3      * Second column of row 3.

       * Second item in bullet
         list (row 3, column 2).
\      Row 4; column 1 will be empty.
=====  =====

Renders as:

col 1 col 2
1 Second column of row 1.
2 Second column of row 2. Second line of paragraph.
3
  • Second column of row 3.
  • Second item in bullet list (row 3, column 2).
Row 4; column 1 will be empty.

Grid tables have much more cumbersome markup, although Emacs' table mode may lessen the tedium.

+------------------------+------------+----------+----------+
| Header row, column 1   | Header 2   | Header 3 | Header 4 |
| (header rows optional) |            |          |          |
+========================+============+==========+==========+
| body row 1, column 1   | column 2   | column 3 | column 4 |
+------------------------+------------+----------+----------+
| body row 2             | Cells may span columns.          |
+------------------------+------------+---------------------+
| body row 3             | Cells may  | * Table cells       |
+------------------------+ span rows. | * contain           |
| body row 4             |            | * body elements.    |
+------------------------+------------+---------------------+

The above code renders as follows.

Header row, column 1 (header rows optional) Header 2 Header 3 Header 4
body row 1, column 1 column 2 column 3 column 4
body row 2 Cells may span columns.
body row 3 Cells may span rows.
  • Table cells
  • contain
  • body elements.
body row 4

Topic

A topic is similar to a block quote with a title, or a self-contained section with no subsections. A topic indicates a self-contained idea that is separate from the flow of the document. Topics may occur anywhere a section or transition may occur. For example:

.. topic:: Topic Title

    Subsequent indented lines comprise
    the body of the topic, and are
    interpreted as body elements.

renders as:

Topic Title

Subsequent indented lines comprise the body of the topic, and are interpreted as body elements.

Comments

Comments may appear in reST source, but they are not rendered to the output. Comments are intended for documentation authors.

.. This is a comment.

See also

See also comments in Source code.

Font styles

Italics

This *word* is italicized.

The above code renders as follows.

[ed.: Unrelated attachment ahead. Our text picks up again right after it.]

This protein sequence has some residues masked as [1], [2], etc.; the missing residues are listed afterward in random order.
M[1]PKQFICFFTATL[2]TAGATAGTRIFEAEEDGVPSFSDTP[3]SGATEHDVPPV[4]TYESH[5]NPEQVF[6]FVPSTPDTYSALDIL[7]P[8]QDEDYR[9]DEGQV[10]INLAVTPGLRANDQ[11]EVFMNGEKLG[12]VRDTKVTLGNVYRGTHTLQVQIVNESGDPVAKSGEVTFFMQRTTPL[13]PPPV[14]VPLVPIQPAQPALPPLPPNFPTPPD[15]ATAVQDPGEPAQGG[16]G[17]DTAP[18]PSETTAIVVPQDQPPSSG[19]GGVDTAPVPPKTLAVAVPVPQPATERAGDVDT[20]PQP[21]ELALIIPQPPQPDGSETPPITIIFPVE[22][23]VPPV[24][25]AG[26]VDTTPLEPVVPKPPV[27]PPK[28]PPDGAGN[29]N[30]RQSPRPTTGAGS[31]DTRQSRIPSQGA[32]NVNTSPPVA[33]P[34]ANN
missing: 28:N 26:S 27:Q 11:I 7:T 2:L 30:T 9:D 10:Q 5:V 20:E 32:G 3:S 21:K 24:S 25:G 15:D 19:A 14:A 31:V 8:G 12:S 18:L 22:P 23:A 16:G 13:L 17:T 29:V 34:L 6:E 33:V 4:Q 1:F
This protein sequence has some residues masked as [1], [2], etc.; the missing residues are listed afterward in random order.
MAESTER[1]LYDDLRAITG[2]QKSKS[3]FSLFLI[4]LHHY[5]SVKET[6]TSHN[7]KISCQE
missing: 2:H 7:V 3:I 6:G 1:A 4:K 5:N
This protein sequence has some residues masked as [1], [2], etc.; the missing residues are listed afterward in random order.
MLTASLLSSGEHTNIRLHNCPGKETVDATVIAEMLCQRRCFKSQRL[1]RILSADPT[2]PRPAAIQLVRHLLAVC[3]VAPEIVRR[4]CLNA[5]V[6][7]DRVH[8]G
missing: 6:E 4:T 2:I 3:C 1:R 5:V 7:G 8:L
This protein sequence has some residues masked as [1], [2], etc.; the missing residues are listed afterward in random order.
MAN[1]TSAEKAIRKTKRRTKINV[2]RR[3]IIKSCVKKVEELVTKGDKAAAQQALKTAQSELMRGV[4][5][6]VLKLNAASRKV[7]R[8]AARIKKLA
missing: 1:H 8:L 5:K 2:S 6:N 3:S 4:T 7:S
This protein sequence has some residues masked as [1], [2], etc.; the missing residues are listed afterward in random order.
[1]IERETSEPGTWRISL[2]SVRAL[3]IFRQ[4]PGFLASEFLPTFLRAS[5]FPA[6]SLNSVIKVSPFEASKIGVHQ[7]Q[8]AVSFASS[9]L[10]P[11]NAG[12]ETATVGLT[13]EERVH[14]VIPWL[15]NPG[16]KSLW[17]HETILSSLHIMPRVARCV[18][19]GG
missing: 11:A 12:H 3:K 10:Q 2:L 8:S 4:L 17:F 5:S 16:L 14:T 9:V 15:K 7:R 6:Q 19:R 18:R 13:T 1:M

This word is italicized.

Strong

This **word** is in bold text.

The above code renders as follows.

This word is in bold text.

Keyboard symbols

Press :kbd:`Ctrl-C` (or :kbd:`Ctrl-Break` on Windows) to exit the server.

The above code renders as follows.

Press Ctrl-C (or Ctrl-Break on Windows) to exit the server.

Grammar, spelling, and capitalization

Use any commercial or free professional style guide in general. Use a spell- and grammar-checker. The following table lists the preferred grammar, spelling, and capitalization of words and phrases for frequently used items in documentation.

Preferred Avoid
add-on addon
ASCII ascii
and so on etc.
for example e.g.
GitHub Github, github
in other words i.e.
JavaScript Javascript, javascript, js
JSON json
nginx Nginx
plug-in plugin
Pyramid pyramid
Python python
reST or reStructuredText rst, restructuredtext
select check, tick (checkbox)
Setuptools setuptools
such as like
Unicode unicode
Unix UNIX, unix
URL url
verify be sure

Sphinx extensions

We use several Sphinx extensions to add features to our documentation. Extensions need to be enabled and configured in docs/conf.py before they can be used.

sphinx.ext.autodoc

API documentation uses the Sphinx extension sphinx.ext.autodoc to include documentation from docstrings.

See the source of any documentation within the docs/api/ directory for conventions and usage, as well as the Sphinx extension's documentation. Live examples can be found in Pyramid's API Documentation.

sphinx.ext.doctest

sphinx.ext.doctest allows you to test code snippets in the documentation in a natural way. It works by collecting specially-marked up code blocks and running them as doctest tests. We have only a few tests in our Pyramid documentation which can be found in narr/sessions.rst and narr/hooks.rst. The following is an example.

.. testsetup:: group1

    a = 1
    b = 2

.. doctest:: group1

    >>> a + b
    3

And the rendered result.

>>> a + b
3

When we run doctests, the output would be similar to the following.

tox -e doctest

# ...

Document: index
---------------
1 items passed all tests:
   1 tests in group1
1 tests in 1 items.
1 passed and 0 failed.
Test passed.

Doctest summary
===============
    1 test
    0 failures in tests
    0 failures in setup code
    0 failures in cleanup code
build succeeded.

Testing of doctests in the sources finished, look at the results in ../.tox/doctest/doctest/output.txt.

sphinx.ext.intersphinx

sphinx.ext.intersphinx generates links to the documentation of objects in other projects.

sphinx.ext.todo

sphinx.ext.todo adds support for todo items.

sphinx.ext.viewcode

sphinx.ext.viewcode looks at your Python object descriptions and tries to find the source files where the objects are contained. When found, a separate HTML page will be output for each module with a highlighted version of the source code, and a link will be added to all object descriptions that leads to the source code of the described object. A link back from the source to the description will also be inserted. Live examples can be found in Pyramid's API Documentation.

repoze.sphinx.autointerface

repoze.sphinx.autointerface auto-generates API docs from Zope interfaces.

Script documentation

We currently use sphinxcontrib-autoprogram to generate program output of Pyramid's p* Scripts Documentation.